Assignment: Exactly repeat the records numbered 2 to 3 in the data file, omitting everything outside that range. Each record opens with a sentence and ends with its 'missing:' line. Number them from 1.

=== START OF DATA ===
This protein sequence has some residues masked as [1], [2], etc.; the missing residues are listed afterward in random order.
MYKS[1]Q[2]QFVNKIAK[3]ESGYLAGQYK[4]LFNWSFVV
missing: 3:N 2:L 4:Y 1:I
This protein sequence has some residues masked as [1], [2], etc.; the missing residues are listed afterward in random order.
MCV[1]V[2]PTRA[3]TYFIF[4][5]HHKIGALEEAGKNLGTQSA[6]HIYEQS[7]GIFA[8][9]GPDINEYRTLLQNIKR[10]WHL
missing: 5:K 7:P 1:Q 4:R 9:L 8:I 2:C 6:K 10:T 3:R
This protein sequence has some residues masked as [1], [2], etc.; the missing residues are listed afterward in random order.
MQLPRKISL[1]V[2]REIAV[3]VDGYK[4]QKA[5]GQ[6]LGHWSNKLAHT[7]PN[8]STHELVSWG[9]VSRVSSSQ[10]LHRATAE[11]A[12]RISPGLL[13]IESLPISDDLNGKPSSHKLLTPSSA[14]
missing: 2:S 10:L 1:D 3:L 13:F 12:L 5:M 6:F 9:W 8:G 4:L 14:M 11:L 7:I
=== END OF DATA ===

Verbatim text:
This protein sequence has some residues masked as [1], [2], etc.; the missing residues are listed afterward in random order.
MCV[1]V[2]PTRA[3]TYFIF[4][5]HHKIGALEEAGKNLGTQSA[6]HIYEQS[7]GIFA[8][9]GPDINEYRTLLQNIKR[10]WHL
missing: 5:K 7:P 1:Q 4:R 9:L 8:I 2:C 6:K 10:T 3:R
This protein sequence has some residues masked as [1], [2], etc.; the missing residues are listed afterward in random order.
MQLPRKISL[1]V[2]REIAV[3]VDGYK[4]QKA[5]GQ[6]LGHWSNKLAHT[7]PN[8]STHELVSWG[9]VSRVSSSQ[10]LHRATAE[11]A[12]RISPGLL[13]IESLPISDDLNGKPSSHKLLTPSSA[14]
missing: 2:S 10:L 1:D 3:L 13:F 12:L 5:M 6:F 9:W 8:G 4:L 14:M 11:L 7:I